individuals, however exalted by station, who may violate the Constitution or laws of the United States."
What may we learn from this today? This citizen of Virginia, taking note of these events, does not profess to say who was right and who was wrong on the matter of the militia. Certainly it would appear that the question of contested power, having been raised by responsible States in mid-summer of 1812, could have been settled promptly had it been submitted to the arbitrament of all the States. The one point that may be emphasized, for the purposes of this essay, is that for two solid years--from the summer of 1812 until New England actually was invaded in the summer of 1814--Massachusetts, Connecticut, Rhode Island, and Vermont interposed their sovereign powers against what they regarded as an encroachment by Federal authority upon their rights. They stood granite-like upon what was to them a question of high constitutional principle.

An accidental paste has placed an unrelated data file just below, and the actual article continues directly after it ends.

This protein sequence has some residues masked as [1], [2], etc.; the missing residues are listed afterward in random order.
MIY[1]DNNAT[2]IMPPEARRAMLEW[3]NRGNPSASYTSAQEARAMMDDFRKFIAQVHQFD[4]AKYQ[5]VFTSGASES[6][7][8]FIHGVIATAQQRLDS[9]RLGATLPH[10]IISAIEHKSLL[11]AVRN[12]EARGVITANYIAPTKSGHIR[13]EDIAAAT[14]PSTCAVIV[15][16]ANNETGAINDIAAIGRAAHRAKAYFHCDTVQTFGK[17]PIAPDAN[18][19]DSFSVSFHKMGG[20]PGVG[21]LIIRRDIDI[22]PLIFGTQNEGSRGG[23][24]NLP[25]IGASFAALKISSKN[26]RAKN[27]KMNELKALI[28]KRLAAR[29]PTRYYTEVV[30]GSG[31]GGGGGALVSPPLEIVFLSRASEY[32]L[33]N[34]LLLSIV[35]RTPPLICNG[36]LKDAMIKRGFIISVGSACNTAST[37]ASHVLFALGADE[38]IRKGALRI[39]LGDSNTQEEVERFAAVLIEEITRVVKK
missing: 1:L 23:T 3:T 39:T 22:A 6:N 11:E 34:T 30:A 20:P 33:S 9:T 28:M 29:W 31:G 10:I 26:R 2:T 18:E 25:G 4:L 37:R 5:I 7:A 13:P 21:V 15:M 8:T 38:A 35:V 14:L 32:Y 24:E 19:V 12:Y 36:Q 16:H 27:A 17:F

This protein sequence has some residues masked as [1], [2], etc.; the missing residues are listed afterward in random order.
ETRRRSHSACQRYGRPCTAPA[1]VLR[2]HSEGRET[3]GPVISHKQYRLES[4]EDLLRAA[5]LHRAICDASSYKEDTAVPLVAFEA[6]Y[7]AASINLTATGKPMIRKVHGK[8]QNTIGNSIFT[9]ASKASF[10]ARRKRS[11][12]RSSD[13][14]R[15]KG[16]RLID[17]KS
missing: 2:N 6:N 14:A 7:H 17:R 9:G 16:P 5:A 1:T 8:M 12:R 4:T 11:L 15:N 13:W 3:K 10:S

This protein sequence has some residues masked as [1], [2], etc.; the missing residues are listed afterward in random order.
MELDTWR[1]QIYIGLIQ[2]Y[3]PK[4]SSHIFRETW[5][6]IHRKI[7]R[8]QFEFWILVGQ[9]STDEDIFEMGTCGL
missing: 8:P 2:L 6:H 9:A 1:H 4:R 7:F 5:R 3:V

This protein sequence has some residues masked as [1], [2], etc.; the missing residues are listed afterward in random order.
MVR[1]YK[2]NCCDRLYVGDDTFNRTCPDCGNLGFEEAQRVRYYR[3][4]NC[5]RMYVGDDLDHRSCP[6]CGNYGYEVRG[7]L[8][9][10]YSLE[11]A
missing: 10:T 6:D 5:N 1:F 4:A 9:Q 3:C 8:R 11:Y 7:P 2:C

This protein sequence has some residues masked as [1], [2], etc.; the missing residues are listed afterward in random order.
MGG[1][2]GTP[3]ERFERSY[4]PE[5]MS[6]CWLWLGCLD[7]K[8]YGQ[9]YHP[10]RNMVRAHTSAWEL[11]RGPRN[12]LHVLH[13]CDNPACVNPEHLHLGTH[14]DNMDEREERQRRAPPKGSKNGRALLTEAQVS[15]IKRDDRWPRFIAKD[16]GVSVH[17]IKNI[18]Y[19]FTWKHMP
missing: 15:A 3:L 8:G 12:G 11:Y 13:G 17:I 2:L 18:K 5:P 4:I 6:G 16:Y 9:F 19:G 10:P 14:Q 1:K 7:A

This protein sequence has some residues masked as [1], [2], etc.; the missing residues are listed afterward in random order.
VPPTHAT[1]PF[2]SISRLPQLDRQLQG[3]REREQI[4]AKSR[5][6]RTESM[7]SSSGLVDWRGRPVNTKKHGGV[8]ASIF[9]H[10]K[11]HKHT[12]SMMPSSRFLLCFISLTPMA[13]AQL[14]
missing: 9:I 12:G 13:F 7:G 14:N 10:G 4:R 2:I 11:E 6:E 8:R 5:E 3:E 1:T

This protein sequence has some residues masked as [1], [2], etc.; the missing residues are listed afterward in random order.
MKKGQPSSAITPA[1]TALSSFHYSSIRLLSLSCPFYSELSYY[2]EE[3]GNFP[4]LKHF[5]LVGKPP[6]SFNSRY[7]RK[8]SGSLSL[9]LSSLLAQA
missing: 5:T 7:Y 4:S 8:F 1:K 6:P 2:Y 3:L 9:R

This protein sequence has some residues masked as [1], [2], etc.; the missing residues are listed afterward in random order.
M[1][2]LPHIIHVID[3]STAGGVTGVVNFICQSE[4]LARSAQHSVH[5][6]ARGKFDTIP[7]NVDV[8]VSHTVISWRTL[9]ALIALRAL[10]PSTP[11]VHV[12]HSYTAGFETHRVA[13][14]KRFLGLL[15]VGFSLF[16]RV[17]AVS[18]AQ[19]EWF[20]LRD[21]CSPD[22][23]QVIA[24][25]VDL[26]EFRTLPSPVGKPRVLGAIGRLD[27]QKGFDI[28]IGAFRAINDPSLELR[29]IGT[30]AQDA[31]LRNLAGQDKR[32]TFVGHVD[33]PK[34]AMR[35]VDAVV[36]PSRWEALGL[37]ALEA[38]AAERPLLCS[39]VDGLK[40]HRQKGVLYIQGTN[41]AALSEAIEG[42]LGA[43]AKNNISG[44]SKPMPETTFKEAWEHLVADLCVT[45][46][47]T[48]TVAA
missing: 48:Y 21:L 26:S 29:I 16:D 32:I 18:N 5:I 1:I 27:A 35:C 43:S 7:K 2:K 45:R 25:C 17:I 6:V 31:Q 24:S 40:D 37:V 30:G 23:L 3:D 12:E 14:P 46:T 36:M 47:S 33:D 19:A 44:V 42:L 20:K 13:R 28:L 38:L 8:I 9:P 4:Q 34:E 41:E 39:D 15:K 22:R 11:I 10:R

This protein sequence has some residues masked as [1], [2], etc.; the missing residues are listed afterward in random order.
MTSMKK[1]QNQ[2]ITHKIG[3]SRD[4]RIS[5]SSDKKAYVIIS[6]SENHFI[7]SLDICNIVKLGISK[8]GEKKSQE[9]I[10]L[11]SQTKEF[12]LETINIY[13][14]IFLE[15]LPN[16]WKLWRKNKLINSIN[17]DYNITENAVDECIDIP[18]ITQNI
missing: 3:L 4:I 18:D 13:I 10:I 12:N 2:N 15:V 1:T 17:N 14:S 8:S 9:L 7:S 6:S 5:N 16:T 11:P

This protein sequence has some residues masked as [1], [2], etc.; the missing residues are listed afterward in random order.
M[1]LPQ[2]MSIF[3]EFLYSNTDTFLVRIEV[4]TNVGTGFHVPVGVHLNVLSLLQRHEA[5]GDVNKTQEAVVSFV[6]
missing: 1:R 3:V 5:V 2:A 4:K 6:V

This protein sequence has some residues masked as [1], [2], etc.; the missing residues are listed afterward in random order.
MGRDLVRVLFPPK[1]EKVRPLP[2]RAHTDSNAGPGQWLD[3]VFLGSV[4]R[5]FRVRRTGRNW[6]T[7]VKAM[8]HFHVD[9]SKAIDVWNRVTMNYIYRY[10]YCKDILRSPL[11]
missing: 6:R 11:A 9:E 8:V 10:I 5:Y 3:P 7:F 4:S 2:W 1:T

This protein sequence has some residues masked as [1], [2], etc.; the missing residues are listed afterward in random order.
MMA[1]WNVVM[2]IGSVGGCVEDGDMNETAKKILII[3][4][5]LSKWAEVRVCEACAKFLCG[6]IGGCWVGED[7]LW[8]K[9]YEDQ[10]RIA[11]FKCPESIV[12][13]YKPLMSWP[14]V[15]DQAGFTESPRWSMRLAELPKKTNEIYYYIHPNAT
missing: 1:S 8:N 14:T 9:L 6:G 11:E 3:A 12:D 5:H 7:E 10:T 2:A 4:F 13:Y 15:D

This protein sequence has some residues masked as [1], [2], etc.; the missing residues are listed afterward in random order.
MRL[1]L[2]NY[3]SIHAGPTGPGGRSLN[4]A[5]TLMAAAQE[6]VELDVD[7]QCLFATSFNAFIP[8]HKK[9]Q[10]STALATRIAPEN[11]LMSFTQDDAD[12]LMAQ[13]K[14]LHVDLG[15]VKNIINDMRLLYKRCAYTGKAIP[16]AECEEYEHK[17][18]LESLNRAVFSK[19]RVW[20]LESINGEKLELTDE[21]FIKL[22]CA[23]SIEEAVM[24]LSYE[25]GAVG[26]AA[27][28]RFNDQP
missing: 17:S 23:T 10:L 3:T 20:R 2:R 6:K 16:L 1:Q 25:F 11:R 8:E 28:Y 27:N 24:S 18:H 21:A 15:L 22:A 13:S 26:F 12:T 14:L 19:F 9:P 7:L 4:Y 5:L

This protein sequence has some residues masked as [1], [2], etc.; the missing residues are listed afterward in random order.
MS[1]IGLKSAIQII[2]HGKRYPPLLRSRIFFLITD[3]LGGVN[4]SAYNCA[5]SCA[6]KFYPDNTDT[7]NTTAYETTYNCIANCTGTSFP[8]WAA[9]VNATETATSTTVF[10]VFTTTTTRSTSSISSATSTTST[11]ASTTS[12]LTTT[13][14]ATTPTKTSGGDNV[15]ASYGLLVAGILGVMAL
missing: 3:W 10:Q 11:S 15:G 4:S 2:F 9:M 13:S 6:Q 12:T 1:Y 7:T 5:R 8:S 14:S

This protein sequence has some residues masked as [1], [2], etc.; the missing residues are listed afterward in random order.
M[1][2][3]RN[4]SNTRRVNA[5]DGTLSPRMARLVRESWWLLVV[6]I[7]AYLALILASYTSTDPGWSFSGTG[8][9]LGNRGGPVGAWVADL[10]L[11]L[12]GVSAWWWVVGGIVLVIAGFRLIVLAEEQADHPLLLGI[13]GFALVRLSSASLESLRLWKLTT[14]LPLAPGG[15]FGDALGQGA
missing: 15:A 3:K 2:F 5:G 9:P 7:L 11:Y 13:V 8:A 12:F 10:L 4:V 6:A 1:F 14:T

Events of 1814
NEW ENGLAND'S contribution in this period to the story of State and Federal relations is by no means ended. Even as the bitter controversy continued over the control of State militia, Congress in December, 1813, added a fresh grievance to the Federalists' overflowing cup: A new embargo law was adopted, more stringent than all the embargoes of the preceding five years. Even shore fisheries and coastal trade were proscribed. In Massachusetts, a flood of memorials and remonstrances poured in from town meetings. These petitions were assembled and referred to a committee of the State legislature headed by William Lloyd; and on February 18, 1814, the General Court of Massachusetts overwhelmingly approved what still is remembered as "Lloyd's Report." It merits respectful attention.